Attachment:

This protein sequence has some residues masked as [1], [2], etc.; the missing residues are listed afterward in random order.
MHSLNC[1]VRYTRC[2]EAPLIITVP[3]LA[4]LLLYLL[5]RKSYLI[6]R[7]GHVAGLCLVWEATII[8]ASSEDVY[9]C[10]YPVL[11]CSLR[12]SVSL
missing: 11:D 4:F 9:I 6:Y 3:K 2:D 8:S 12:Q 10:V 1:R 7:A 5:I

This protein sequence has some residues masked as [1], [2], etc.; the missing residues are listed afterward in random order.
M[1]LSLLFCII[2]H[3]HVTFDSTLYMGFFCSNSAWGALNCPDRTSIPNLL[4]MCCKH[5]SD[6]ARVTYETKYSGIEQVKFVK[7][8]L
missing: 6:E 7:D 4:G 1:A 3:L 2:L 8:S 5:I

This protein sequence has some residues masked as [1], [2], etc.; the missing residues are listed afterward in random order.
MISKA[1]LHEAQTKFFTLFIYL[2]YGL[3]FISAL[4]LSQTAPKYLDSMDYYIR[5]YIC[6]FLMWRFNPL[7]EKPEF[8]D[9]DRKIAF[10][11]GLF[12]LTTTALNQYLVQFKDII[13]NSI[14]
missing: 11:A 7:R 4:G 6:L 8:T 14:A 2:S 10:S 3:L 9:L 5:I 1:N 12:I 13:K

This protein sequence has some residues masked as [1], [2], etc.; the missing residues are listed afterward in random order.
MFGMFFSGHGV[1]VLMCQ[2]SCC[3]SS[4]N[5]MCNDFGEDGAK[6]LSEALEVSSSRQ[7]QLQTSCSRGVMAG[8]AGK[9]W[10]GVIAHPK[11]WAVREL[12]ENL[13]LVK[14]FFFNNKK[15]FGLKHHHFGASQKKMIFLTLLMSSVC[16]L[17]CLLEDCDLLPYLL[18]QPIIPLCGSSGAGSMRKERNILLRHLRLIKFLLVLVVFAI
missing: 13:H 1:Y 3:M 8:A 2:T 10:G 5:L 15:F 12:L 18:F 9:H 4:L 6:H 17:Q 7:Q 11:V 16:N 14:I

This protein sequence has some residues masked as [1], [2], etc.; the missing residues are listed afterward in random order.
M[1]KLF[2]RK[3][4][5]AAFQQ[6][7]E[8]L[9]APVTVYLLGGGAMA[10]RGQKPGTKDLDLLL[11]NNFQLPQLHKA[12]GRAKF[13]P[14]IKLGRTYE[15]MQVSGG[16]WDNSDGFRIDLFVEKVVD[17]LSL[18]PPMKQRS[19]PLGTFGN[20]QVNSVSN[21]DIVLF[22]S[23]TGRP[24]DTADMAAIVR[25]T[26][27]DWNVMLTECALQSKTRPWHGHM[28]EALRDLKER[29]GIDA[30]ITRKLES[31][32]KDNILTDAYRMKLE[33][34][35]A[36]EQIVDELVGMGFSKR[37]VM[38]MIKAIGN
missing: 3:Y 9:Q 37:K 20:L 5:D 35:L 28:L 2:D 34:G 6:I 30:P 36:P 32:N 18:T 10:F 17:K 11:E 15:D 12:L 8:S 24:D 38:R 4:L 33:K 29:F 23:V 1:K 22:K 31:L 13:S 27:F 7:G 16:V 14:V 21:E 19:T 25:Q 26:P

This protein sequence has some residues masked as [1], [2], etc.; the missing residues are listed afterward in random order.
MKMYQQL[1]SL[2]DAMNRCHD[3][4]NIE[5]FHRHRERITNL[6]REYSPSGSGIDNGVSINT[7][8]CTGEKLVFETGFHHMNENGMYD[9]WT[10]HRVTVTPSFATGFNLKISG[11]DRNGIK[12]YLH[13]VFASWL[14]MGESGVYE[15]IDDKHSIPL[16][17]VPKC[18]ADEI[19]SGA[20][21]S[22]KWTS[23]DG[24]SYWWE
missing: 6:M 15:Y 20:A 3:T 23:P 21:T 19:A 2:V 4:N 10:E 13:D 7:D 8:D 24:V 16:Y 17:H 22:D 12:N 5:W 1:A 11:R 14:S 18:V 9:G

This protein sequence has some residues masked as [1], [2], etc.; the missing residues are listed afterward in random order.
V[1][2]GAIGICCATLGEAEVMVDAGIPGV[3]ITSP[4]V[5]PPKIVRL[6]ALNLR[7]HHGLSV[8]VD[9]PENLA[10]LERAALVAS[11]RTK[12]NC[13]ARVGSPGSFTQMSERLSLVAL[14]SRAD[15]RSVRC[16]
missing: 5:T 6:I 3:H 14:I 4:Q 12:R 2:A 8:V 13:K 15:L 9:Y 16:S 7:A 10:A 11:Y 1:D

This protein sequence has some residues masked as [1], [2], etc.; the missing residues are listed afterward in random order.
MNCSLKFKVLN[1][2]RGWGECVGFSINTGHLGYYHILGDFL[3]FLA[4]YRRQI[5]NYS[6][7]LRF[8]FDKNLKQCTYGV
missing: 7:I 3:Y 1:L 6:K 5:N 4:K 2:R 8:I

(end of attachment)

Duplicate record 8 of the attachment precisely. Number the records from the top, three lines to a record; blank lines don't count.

This protein sequence has some residues masked as [1], [2], etc.; the missing residues are listed afterward in random order.
MNCSLKFKVLN[1][2]RGWGECVGFSINTGHLGYYHILGDFL[3]FLA[4]YRRQI[5]NYS[6][7]LRF[8]FDKNLKQCTYGV
missing: 7:I 3:Y 1:L 6:K 5:N 4:K 2:R 8:I